I’m currently reading Marissa Meyer’s Heartless, a prequel to Alice In Wonderland that explains the history of the Queen of Hearts.
In the story, Catherine, the future Queen of Hearts, lives in a pseudo-Victorian kingdom, where women are limited in their abilities, opportunities, and prospects. Her parents expect her to maintain her reputation and the reputation of her household. This means accepting the proposal of a foolish King she despises and not pursuing her dream of starting her own bakery.
But Cath loves baking and the King’s joker, Jest. And ladies don’t open bakeries and marry court fools.
I think most readers, myself included, thought the solution to Cath’s problem was easy. She marries the King to appease the country and her family, the King, who admires her baked goods allows her to open her own bakeshop, and she sneaks around with Jest on the side seeing as the King is about as smart as a bag of dreamed lemons.
I was actually hoping that this would be the plot, and the King turns out to not be as idiotic as he appears and discovers the affair, killing Jest for treason, leading to Catherine’s madness due to a broken heart. (Spoiler alert: it’s not actually what happens.)
But there are inherent problems with this proposed solution to Cath’s problems. Namely, it’s not fair to all of the parties involved. First, it’s not fair to Jest, who has genuinely fallen in love with the intended of his employer. Second, it’s not fair to Catherine, who has to break her morals in order to get what she wants. And third, it’s not fair to the King, who just wants a wife (granted, he’s picking her without letting her have any say in the matter).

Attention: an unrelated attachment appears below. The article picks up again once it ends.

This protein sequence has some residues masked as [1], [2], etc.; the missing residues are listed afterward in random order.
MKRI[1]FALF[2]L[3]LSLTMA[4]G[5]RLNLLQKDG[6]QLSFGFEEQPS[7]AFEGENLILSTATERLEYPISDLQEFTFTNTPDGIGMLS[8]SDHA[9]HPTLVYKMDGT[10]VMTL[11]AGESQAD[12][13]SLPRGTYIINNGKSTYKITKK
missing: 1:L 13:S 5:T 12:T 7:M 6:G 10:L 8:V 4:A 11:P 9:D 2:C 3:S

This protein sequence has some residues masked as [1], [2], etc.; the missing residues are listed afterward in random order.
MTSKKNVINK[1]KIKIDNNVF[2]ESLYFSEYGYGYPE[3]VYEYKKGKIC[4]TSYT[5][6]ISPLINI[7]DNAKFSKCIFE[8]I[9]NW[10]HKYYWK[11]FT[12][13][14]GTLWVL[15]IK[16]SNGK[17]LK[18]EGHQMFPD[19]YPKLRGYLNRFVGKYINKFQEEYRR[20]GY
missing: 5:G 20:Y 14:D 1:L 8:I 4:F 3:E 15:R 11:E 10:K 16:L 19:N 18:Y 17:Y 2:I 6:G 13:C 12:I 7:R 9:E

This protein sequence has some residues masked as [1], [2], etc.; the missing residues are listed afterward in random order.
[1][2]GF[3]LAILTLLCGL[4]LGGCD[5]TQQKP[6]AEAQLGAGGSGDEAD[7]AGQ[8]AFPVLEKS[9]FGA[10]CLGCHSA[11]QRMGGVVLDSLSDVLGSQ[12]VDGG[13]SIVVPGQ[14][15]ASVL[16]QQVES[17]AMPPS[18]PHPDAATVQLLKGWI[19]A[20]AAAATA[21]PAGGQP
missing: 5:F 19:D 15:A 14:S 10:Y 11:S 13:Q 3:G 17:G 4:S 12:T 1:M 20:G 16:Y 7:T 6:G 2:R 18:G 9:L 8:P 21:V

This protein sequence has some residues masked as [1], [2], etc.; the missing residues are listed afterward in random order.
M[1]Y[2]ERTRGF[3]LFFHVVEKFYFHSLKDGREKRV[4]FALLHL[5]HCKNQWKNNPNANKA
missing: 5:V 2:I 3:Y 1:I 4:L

Of these three, it’s the unfairness to Cath that strikes me, because all of her problems would be solved if she didn’t have to yield to convention and propriety. And maybe that’s why it’s so easy for modern readers to say, “Break convention, let’s go!”
Meanwhile, it’s an incredibly difficult decision for the protagonist.
What’s nice about these stock stories about women who have to break convention is that modern readers, particularly female ones, are quick to say its easy to break convention. We have the privilege and the fortune to do that.
But in reality, women have been and are still suppressed by what is supposed to be feminine, what is supposed to be proper. And I don’t think we should forget that.
I am behind in my NaBloPoMo postings, so in the next few days I will be posting two posts per day to keep up!